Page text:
For a rising Tanzanian rapper the U.K represents a wealth of promise. The U.K has housed icons like Ms Dynamite, Stefflon Don, Shola Ama and Lady Leshurr, ultimately presenting a hub of feminine prosperity. “I’m inspired by the records of female U.K artists, they help to diversify my flavour,” says Rosa Ree, a Tanzanian MC whose style incorporates many of East Africa’s emerging genres. Though the link between East Africa and the U.K may seem tenuous, for Rosa this is merely a foundation to build upon. “I see East African music bringing a completely different flavour to the U.K. One that is soulful, authentic and original, each representing our Kenyan, Ugandan and Tanzanian culture, which I believe hasn’t fully yet made its mark in the UK”.
Sexy, volatile, androgynous and everything in between, female rappers have carved out a niche for themselves in hip hop. However, the industry’s gender gap is omnipresent as men (for now) continue to dominate from the inside out, and East Africa is no exception. Like her UK icons, Ree’s ascent has been archetypal of the struggle that faces female MCs. “People still don’t believe hip hop is meant for women, they say it’s’ too hardcore, and female MCs are not taken seriously”.
“My ultimate goal is for women to see the power they have. To embrace their God-given talent and be confident enough to apply it to the world around them”. Ree’s music is a rollicking mix of melodious beats and boisterous flows, creating a sonic palette that hovers between Nicki Minaj and Little Simz. Characteristic of much genge music she employs sheng, swiftly darting between Swahili and English to appeal to her multicultural audience. “I’m a free spirit. I don’t like to limit myself musically and use whichever language I feel I can best express myself through at the time”.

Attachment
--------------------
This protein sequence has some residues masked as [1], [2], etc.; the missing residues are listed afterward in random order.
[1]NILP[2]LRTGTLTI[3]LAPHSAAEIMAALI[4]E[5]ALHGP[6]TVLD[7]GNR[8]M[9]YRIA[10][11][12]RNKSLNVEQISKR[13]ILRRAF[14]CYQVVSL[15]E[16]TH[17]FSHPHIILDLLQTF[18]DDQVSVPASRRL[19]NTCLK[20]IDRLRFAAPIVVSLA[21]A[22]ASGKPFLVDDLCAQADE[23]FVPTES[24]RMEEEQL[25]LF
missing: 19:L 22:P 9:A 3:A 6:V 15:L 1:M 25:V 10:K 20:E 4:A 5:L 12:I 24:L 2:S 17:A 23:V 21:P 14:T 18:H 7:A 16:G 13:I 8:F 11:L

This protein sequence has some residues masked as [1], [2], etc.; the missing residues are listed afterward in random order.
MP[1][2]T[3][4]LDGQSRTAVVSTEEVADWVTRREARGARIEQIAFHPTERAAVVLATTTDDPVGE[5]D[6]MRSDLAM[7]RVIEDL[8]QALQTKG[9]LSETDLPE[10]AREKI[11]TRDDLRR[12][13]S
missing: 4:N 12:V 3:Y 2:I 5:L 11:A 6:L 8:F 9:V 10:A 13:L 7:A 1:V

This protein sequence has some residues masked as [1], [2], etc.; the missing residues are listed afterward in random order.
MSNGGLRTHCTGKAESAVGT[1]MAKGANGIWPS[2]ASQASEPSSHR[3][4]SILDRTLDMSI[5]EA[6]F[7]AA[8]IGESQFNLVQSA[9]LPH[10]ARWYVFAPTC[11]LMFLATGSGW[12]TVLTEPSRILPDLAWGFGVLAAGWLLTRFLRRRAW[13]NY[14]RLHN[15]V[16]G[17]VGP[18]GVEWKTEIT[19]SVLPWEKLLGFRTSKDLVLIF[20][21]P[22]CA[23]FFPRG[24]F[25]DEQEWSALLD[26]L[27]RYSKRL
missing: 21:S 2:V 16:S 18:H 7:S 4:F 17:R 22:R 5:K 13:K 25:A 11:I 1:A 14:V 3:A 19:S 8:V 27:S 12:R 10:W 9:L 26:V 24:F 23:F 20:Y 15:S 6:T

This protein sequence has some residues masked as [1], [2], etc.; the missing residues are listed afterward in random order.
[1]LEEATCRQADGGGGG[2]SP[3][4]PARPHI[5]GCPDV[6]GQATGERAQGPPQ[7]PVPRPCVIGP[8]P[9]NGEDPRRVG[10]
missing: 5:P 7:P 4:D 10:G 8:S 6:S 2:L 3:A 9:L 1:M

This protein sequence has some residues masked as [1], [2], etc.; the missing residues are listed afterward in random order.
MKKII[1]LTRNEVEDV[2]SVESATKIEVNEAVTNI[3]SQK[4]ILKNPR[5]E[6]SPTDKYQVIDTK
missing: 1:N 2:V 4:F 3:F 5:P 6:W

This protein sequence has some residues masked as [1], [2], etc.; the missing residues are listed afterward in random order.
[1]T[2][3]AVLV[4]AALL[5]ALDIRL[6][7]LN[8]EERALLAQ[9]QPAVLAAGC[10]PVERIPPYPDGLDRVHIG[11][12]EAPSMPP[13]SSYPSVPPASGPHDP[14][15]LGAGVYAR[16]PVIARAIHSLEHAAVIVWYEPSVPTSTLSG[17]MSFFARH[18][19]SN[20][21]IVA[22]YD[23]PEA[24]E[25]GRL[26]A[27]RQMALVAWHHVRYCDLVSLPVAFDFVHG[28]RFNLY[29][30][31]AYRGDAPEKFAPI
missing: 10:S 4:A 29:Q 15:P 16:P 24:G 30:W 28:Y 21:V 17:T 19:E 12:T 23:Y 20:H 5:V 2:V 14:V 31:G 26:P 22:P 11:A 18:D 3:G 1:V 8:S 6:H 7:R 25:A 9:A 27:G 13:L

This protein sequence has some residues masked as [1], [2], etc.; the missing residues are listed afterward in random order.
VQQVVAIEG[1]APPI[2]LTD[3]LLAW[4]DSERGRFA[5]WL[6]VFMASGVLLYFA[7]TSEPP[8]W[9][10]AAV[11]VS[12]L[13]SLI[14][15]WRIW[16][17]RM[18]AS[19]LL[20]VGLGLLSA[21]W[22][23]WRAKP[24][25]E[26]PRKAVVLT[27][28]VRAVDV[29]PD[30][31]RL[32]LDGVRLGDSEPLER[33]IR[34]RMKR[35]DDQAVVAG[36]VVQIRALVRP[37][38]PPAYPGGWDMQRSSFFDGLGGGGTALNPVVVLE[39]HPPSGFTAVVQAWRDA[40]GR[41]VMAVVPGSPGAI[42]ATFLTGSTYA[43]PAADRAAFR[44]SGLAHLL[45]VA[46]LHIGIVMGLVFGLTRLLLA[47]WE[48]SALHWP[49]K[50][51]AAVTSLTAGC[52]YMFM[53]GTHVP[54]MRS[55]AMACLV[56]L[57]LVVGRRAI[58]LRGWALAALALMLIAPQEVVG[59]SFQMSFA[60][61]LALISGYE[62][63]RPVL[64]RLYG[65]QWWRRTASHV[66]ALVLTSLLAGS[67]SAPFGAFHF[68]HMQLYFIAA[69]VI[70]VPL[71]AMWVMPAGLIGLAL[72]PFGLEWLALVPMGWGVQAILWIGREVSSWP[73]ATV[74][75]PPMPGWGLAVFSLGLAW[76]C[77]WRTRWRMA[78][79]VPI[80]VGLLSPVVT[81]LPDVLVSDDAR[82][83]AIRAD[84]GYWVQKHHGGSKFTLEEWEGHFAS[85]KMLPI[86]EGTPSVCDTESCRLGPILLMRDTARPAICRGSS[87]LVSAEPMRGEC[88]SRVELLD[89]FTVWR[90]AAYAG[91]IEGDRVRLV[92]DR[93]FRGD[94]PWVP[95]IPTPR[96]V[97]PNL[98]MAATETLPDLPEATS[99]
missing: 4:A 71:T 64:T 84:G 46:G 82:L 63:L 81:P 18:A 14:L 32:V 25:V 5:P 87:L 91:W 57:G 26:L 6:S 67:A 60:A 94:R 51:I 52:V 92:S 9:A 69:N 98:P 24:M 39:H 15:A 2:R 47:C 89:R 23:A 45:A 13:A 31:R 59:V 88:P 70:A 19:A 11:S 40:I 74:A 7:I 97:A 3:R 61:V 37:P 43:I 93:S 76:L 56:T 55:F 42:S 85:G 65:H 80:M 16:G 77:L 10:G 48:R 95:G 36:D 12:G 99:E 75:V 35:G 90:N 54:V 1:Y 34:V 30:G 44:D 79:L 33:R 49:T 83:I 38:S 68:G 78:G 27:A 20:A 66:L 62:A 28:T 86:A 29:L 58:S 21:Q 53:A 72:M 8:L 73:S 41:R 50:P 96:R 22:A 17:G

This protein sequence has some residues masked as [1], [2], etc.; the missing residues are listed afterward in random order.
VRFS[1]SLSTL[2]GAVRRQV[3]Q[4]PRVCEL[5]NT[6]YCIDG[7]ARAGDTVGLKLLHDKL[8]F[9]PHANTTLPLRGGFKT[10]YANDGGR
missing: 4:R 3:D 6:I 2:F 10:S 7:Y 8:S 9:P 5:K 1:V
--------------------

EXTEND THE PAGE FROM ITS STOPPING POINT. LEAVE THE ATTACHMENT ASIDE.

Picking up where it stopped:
So how do we begin to measure the scope of influence that East African hip hop might have in the U.K? Arguably the U.K is in a state of flux socially and sonically; it’s shifting and evolving, in the process making space for music from different regions of Africa to surface. Ubunifu member and Reprezent DJ, Sade Akinfe quips “we didn’t think afrobeats (and afroswing) would get to where it is now in 2018 but it has, who’s to say East African hip hop couldn’t join it?” No doubt there’s a standby of UK artists readily available to jump on a collaboration. “Sauti Sol have quickly become one of my favourite East African bands, they have great melodies, who’s to say they couldn’t jump on a track with Yxng Bane?” Akinfe continues. Moreover, cult favourite Diamond Platnumz has already illustrated his crossover potential working with the likes of Omarion and Rick Ross. “Essentially the possibilities are endless – Platnumz and Khaligraph could easily bring their touch of East African flavour to the UK, and we are ready,” Akinfe concludes. “It’s only a matter of time”.